Ministers and other people have affectionately en­deavoured to assist you in preparation for another world. With what success, I am not able to say.—The present is the last opportunity you will have for instruction, for repentance, and for reconciliation with God. You are now once more exhorted to re­pent of all your sins, and urged to fly for refuge to Christ the Saviour. Look on him, whom your sins have pierced, and mourn. Now is the day of salva­tion, and, I believe, literally the last day of grace and [Page 26] mercy to you. Now, then, after so long a time, harden not your heart.

In the most full and unfeigned manner, confess and forsake your sins, and then you may hope for mercy. "Whoso confesseth and forsaketh his sins shall have mercy." Humbly rely on Christ alone for salvation, and, then, though your sins are of a scarlet colour and a crimson dye, they shall be white as snow and wool. "He that believeth shall be saved."

Endeavour to pray to God in the name of Christ, if peradventure the thoughts of thine heart and the sins of thy life may be forgiven. Pray that God would create in you a clean heart, and give you a right frame of spirit; and continue to seek him to the last moment of your life, with this resolution, if you perish, it shall be pleading for mercy through the glorious Redeemer.

While you have a heart to pray, to be sorry for sin, to love your neighbour, and look to Christ, you need not despair of salvation. God hath no pleasure in the death of the wicked, but that he repent, and turn, and live.§ But to evidence true peace with God, you much be at peace with men. You must forgive to every one, both real and supposed injuries. You have said, people have falsely accused you, and thereby brought on you vexation and expense: but in this case, you must freely forgive them, as you hope for pardon from God. Our Saviour hath de­clared, "If ye forgive not men their trespasses, nei­ther will your Father forgive your trespasses."* In­dulge no hard thoughts towards any persons. O for­give your fellow-men, while you pray God to be merciful unto you a sinner. And now we commit and commend you to God and to the word and [Page 27] power of his grace and mercy in Jesus Christ, pray­ing that you may be eternally a monument of mercy and an heir of glory.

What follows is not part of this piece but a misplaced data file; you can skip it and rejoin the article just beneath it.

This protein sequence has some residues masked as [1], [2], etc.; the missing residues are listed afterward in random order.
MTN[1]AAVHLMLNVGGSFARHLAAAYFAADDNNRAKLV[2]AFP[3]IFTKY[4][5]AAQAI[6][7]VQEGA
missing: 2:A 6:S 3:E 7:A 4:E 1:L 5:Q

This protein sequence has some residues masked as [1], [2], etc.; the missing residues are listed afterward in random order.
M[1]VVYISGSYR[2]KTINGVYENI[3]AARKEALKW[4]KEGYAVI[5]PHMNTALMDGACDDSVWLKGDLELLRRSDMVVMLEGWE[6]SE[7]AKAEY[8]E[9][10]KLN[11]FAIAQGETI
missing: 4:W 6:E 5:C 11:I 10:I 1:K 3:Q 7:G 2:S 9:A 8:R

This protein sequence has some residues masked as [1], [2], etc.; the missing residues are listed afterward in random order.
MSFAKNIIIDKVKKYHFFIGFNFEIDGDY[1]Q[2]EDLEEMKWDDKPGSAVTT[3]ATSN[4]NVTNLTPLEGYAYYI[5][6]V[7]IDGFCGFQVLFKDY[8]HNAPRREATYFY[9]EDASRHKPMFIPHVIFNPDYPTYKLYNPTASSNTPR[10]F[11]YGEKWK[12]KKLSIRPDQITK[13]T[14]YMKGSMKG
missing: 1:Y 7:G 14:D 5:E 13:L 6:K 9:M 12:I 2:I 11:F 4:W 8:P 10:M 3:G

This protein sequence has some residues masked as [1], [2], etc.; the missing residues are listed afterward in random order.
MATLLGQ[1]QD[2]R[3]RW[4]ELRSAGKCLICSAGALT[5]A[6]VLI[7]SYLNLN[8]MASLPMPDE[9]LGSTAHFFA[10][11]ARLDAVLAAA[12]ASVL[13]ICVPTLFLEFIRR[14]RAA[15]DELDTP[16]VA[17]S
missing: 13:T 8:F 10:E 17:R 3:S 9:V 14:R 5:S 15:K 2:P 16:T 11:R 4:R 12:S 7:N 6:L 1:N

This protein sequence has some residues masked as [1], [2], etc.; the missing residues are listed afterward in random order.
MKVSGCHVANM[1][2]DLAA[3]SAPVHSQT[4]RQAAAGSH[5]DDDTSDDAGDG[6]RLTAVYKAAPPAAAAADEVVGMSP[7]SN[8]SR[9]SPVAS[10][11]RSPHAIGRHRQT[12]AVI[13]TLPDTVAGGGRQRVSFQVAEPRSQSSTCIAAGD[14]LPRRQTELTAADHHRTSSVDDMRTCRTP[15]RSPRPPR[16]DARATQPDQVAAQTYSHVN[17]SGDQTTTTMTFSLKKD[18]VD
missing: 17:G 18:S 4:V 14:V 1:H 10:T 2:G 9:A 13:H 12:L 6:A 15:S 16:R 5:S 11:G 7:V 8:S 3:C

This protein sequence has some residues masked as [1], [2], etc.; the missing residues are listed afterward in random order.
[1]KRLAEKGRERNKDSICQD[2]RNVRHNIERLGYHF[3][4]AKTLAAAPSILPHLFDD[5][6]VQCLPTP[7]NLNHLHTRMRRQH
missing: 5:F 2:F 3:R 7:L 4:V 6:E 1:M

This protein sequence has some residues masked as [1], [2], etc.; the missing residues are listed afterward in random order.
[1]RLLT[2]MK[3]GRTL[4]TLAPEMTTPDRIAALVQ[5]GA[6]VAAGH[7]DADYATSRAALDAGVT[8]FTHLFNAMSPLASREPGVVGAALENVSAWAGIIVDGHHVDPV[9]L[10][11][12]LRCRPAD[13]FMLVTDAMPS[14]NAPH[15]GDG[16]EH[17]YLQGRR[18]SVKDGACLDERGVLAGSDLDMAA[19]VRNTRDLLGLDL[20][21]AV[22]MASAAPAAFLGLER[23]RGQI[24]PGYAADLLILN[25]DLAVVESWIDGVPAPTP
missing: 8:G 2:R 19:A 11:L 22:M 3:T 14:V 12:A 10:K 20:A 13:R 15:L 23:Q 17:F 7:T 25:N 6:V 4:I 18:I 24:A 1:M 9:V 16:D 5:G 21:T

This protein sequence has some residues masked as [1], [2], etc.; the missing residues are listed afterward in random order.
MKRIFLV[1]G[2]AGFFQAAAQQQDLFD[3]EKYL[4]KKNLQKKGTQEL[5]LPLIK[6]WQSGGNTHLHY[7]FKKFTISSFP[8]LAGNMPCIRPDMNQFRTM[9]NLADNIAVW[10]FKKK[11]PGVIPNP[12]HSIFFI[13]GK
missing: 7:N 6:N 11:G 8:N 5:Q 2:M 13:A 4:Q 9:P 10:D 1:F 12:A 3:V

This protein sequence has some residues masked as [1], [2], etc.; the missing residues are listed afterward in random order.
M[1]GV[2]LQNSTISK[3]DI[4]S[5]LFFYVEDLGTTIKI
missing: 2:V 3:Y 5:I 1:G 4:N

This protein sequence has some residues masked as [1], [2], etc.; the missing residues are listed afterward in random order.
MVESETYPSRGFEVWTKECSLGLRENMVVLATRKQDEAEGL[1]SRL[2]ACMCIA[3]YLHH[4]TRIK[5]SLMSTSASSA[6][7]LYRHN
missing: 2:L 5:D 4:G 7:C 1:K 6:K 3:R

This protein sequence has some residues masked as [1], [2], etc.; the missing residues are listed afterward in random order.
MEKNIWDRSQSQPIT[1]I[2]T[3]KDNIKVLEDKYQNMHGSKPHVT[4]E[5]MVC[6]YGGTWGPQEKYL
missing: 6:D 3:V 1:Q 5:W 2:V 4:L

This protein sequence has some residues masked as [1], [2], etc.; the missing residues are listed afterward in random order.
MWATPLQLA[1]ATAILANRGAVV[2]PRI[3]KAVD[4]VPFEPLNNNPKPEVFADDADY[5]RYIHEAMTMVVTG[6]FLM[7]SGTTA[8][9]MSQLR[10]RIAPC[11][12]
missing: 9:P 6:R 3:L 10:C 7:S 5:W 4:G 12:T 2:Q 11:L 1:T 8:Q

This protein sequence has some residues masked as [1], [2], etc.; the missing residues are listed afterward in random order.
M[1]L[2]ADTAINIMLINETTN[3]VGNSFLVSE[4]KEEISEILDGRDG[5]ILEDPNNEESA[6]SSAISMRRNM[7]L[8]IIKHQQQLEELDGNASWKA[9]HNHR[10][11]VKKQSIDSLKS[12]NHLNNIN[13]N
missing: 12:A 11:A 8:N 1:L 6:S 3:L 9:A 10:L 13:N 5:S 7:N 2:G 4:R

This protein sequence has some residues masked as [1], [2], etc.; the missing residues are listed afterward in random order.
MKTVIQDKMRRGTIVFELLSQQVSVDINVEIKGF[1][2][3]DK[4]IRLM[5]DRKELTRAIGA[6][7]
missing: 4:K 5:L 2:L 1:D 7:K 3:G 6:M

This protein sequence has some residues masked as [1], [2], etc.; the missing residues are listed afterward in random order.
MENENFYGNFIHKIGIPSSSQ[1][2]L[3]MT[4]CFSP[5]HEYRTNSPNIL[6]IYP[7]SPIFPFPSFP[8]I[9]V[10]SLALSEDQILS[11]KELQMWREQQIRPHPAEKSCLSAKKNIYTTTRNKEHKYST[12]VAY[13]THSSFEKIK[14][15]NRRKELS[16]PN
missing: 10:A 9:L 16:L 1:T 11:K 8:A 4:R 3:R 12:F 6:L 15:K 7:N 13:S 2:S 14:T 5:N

2. Our text furnishes an interesting portion for criminals in general. Consider, ye transgressors of the law of love to your neighbour, your late wretch­ed companion in wickedness, who has suffered death for his crimes; and be warned by his awful doom, to fly from the wrath to come, and to forsake those paths of vice, which lead to a similar end. Your situ­ation is extremely dangerous and awful. You have hitherto escaped the tremendous scene and pains of execution; and most of you, perhaps, have not com­mitted those crimes, which are made capital by the law. And as you have not had your fears alarmed by the immediate prospect of death and judgment, I have reason to believe that you are careless about your souls and another world. Do you not still put far away the evil day, and neglect to consider your ways? As you have chosen the way of trans­gressors, and some of you have continued long in op­position to God and men, you are in imminent dan­ger of being forsaken of God, of being hardened in sin, so as to commit more and greater wickedness, and be brought to the gallows. You stand on slip­pery places, and your feet will slide in due time. You have been often reproved in various ways, and by many persons. Your imprisonment and corporal punishments are constant and sensible admonitions to you, and fully demonstrate to you that, "the way of transgressors is hard." You are now, by this dis­course, warned and exhorted to repent, and turn from your evil ways, that iniquity be not your ruin. [Page 28] Consider, I beseech you, the solemn words of inspira­tion, "He that, being often reproved, hardeneth his neck, shall suddenly be destroyed, and that without remedy." O, tremble for yourselves, left God should verify to you this awful threatening, and sud­denly cut you off from the light of life and the hope of heaven!

Were you to love your neighbour as yourselves, you would never invade, nor steal, nor destroy his property. You would no sooner unjustly deprive him of his possessions, than you would utterly destroy your own; nor sooner endanger his health, or happiness, or life, than your own. You are bound to do unto others, whatsoever ye would that they should do un­to you. Then, "let him that stole, steal no more: but rather let him labour, working with his hands the thing which is good, that he may have to give to him that needeth."§

Take heed that you do not increase your sins and treasure up wrath by indulging hatred and revenge against society and particular persons. What can they do to preserve their peace and property better, than to confine and punish you? Do you think, gov­ernment wishes to create unnecessary expense and trouble? Or that it delights in your confinement and disgrace? no; as it did nothing to provoke your first offence, so you are disciplined by the law, only to prevent you and others from farther crimes, and to defend the innocent in the quiet enjoyment of life, liberty, and property.

Beware of coveting the things, which belong to other people. "Thou shalt not covet." Suffer me now, once more, to warn and beseech you, to resolve in the presence of God, and with prayers for his aid­ing grace, that henceforth you will industriously fol­low [Page 29] some honest calling, and "be content with such things as you have;" that you will "be diligent in business, fervent in spirit, serving the Lord."